Over 800 people crammed into the George Washington Masonic Temple in Alexandria Tuesday night to hear three panelists discuss the options for the U.S. in the case of Iran. The event was organized by Rep. Jim Moran, the long-standing Democratic incumbent congressman representing the 8th District of Northern Virginia. The forum was titled, “Is Iran Next?”
Most of the concerns expressed by the audience centered on the consequences of a U.S. military attack on Iran, noting that President Bush said recently that if Iran builds nuclear weapons, it could provoke “World War III.”
Moran, who has always been an outspoken opponent of the U.S. military invasion and occupation of Iraq, held a similar forum on national policy issues featuring Rep. John Murtha in early January 2006. That one drew over 600 to an auditorium in the Ballston section of Arlington.
This time, Moran brought Lawrence Korb, a senior fellow at the Center for American Progress and advisor to the Center for Defense Information, Dr. Trita Parsi from Iran, a diplomat, foreign policy advisor and author of “Treacherous Alliance, The Secret Dealings of Israel, Iran and the U.S.,” and Rep. John Tierney to discuss Iran. Danielle Pletka, a panelist from the American Enterprise Institute, pulled out the morning of the event.
In his opening remarks, Moran noted that with the Iraq invasion and occupation, “We near the longest U.S. war in history.”
But he said that going to war with neighboring Iran is a different story, still. Iran, he said, is “a 2,000 year old nation state where territorial integrity unites the vast majority of Iranians of all ethnic, religious and political persuasions. Any attack on Iran by the U.S. would unleash levels of violence in the tinderboxes of Pakistan, Iraq and the Middle East such as we cannot contemplate, to say nothing of the potential disruption of the global economy, with oil prices making $100 a barrel seem cheap, even as we head into winter.”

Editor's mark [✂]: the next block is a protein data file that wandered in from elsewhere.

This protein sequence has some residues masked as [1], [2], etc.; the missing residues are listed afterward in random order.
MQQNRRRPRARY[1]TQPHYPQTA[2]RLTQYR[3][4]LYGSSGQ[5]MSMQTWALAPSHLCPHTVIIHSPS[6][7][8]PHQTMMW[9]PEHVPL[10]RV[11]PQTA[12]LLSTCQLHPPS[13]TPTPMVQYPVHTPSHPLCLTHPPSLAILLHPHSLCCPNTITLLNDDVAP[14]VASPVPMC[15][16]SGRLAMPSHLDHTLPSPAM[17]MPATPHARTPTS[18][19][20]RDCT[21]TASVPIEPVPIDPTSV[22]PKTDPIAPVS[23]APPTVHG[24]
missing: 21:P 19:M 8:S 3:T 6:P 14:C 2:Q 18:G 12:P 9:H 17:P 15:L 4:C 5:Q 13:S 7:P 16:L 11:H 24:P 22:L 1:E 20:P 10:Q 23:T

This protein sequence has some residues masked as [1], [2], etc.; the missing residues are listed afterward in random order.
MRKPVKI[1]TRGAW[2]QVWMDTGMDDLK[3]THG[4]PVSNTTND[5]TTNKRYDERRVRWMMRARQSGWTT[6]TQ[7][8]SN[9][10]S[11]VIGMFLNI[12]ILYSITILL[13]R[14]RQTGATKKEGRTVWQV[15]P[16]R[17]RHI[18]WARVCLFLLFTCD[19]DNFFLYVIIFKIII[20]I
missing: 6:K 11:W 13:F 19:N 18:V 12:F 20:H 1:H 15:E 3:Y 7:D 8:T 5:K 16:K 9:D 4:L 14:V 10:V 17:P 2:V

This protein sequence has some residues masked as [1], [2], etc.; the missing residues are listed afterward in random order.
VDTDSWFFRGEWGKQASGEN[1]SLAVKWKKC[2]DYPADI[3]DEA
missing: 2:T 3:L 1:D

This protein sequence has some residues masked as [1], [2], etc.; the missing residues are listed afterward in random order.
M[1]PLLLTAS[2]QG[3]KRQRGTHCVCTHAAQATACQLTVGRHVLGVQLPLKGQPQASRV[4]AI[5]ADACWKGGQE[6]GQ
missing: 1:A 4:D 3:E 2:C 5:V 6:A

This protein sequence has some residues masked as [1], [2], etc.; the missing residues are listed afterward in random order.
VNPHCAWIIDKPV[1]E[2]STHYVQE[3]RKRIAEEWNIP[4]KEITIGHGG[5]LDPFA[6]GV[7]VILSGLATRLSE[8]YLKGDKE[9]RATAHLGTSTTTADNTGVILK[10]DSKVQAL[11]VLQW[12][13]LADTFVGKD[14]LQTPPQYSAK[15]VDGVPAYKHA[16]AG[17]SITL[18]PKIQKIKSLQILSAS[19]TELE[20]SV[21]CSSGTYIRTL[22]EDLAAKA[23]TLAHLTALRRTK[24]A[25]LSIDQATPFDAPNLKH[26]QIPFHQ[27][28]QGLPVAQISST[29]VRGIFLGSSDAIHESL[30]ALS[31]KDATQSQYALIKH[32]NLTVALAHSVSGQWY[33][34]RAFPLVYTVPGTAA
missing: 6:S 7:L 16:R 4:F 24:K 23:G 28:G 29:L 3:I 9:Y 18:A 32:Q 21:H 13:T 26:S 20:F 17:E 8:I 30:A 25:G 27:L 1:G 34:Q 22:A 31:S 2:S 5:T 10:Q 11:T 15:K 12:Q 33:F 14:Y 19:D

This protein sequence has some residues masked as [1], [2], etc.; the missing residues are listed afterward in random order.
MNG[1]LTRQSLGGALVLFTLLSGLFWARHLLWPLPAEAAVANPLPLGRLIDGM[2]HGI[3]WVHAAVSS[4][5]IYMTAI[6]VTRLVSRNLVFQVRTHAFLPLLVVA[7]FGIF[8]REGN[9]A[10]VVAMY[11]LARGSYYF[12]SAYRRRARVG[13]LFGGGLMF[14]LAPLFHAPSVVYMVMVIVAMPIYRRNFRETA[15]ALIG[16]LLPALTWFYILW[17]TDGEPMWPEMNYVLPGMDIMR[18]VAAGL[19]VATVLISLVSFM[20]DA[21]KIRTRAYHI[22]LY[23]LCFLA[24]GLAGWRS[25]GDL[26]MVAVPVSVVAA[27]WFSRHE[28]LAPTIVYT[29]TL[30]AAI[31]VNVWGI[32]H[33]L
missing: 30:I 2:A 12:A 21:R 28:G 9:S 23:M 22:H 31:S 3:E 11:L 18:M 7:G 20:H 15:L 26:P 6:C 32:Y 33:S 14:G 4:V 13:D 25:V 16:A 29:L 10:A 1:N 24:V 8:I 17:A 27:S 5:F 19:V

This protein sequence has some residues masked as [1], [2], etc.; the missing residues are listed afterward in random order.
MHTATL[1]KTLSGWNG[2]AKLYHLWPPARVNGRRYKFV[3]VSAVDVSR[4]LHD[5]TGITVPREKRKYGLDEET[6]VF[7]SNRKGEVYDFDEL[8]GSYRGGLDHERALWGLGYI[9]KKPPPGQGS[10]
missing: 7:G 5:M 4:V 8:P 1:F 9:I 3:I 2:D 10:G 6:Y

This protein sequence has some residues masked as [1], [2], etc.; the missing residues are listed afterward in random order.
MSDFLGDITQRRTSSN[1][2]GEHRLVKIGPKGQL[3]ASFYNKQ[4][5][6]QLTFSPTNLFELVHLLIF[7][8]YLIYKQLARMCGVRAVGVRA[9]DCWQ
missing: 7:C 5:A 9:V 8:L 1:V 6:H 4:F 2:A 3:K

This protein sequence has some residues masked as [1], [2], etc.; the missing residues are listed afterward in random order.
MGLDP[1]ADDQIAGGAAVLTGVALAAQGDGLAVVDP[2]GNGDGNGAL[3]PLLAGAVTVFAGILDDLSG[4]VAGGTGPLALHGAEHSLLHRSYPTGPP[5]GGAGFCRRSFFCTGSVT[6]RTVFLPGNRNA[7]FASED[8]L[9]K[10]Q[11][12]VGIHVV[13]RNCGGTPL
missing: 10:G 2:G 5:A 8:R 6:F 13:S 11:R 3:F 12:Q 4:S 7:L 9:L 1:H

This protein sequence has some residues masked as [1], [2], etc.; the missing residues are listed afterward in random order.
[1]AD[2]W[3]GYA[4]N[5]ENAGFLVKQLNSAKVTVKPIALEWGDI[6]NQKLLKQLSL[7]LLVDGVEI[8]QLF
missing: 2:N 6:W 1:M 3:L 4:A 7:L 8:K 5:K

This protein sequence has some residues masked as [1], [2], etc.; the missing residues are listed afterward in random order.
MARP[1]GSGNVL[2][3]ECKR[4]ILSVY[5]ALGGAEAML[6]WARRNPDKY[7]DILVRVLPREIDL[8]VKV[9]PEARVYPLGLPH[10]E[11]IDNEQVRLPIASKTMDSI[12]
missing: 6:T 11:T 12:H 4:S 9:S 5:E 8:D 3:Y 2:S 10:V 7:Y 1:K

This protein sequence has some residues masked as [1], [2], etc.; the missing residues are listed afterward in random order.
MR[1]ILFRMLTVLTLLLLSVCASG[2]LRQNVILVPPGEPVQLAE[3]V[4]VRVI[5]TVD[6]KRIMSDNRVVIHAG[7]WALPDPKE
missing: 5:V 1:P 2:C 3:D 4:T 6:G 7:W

Moran described Iran as “radically different than its neighbor Iraq.” He said, “It is a nation on a potential trajectory of a sea change. Unlike almost any major nation, two thirds of Iranians are under 33 years of age. This is an enormous potential for change in a country with high rates of Internet access and satellite television viewership. It is a country transfixed on one side by massive U.S. troops and the total destruction of Iraq next door, while, since 2005, Iran has itself experienced massive capital flight, a precipitous drop in foreign investment, rampant inflation and increased unemployment.”
He said that one scholar told Congress last month that Iran has the least anti-American population in the Middle East. It is a country, he reiterated, “where territorial integrity unites the vast majority of all ethnic, religious and political persuasions with a new young generation poised to lead it to dramatic change.”
Moran urged the audience to ask, “Given the overwhelming majority of the next generation in Iran, what are the most strategic ways to reach this group?” He also proposed the following question: “Russia, China, India, Pakistan, Great Britain, France, Israel and North Korea all have nuclear weapons. What’s so grave about the threat of an Iranian nuclear weapon that President Bush might order a pre-emptive military strike to stop it.”
He expressed concern that where is a “drumbeat of rhetoric” coming out of the Bush administration now that reminded him of the run-up to the invasion of Iraq.